Factors Limiting Detection

Several factors limit the detection of enemy units. First, terrain features can provide cover. Units that hide close to islands are difficult to detect with radar. In a similar way, a submarine that lies quietly on the bottom is difficult to distinguish from a rock formation with sonar. The weather is another factor: high waves make small targets difficult to detect; fog and rain reduce visibility for several sensors, such as visual, infrared, and radar; and temperature differences between layers in the atmosphere and in the water column influence how far sensors can see or hear. Yet another factor is stealth, or camouflage, whereby units are purposely designed to be difficult to detect with sensors. Sharp edges on a ship’s hull reflect radar waves in such ways that they do not return to the transmitting radar in detectable strength. Units are painted to blend into the background, propulsion systems are made silent, ships’ magnetic fields are neutralized, and exhaust gases are cooled—all to reduce the risk of detection. Being aware of these factors makes it possible for commanders to use them to advantage. Units might be positioned close to islands while protecting the field of safe travel, or the high-value units might select a route that will force the enemy units to move out at sea, thus making themselves possible to detect.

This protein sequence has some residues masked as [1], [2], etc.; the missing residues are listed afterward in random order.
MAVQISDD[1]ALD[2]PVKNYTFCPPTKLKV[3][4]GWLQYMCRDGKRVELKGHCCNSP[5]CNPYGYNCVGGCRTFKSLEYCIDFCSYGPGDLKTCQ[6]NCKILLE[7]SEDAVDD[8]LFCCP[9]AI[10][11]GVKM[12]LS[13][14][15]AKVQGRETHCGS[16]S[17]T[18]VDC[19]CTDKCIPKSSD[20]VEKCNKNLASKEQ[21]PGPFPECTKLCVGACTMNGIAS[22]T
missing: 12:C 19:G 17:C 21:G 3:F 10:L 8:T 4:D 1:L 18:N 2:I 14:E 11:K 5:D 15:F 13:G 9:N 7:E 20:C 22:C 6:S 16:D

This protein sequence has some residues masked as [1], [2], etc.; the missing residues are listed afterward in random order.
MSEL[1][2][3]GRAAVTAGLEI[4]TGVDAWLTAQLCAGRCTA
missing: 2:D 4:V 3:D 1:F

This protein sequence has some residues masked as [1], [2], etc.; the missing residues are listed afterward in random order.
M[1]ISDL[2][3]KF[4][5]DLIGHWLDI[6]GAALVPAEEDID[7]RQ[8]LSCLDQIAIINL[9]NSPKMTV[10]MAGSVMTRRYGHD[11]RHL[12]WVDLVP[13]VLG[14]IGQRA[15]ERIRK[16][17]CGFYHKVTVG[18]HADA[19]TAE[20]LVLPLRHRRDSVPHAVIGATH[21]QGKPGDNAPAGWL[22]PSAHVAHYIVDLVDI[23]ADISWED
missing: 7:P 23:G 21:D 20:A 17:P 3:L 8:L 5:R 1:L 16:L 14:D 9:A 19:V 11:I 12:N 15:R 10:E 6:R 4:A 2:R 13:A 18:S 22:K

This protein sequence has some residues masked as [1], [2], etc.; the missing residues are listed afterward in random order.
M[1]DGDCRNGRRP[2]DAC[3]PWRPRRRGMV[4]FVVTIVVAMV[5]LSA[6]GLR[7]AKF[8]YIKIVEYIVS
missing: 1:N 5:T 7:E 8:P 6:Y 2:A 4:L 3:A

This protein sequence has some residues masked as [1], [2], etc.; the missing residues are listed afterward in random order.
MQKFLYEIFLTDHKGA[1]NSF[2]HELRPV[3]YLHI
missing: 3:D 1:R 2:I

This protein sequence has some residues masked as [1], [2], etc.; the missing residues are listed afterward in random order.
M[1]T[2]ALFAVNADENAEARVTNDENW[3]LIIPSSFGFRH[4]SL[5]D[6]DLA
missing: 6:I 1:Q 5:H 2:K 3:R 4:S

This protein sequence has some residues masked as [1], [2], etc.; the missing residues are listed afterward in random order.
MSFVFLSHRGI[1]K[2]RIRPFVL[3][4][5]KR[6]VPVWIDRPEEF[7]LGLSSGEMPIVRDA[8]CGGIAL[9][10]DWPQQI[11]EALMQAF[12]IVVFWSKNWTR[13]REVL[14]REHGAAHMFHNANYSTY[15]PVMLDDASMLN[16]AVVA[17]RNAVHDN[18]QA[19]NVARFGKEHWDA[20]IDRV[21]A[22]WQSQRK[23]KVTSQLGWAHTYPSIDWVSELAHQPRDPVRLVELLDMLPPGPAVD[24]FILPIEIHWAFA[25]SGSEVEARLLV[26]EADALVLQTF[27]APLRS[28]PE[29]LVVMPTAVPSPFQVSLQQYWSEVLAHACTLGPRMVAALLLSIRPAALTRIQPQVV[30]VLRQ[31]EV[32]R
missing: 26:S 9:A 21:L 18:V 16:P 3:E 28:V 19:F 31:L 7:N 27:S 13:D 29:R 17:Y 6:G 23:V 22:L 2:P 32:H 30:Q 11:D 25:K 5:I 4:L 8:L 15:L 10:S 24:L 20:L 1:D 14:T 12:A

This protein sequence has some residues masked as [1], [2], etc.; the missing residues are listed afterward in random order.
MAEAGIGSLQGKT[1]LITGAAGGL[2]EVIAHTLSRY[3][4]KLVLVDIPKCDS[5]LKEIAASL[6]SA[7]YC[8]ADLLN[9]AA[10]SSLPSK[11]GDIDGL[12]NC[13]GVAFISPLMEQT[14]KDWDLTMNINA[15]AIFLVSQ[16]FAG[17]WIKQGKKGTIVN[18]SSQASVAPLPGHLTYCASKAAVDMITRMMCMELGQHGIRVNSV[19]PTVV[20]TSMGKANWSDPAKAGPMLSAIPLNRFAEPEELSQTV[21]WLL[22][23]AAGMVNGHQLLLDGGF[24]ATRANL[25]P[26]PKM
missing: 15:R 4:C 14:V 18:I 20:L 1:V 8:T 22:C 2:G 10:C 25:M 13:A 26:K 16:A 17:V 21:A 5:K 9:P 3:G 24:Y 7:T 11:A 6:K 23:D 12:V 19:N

Factors Limiting Classification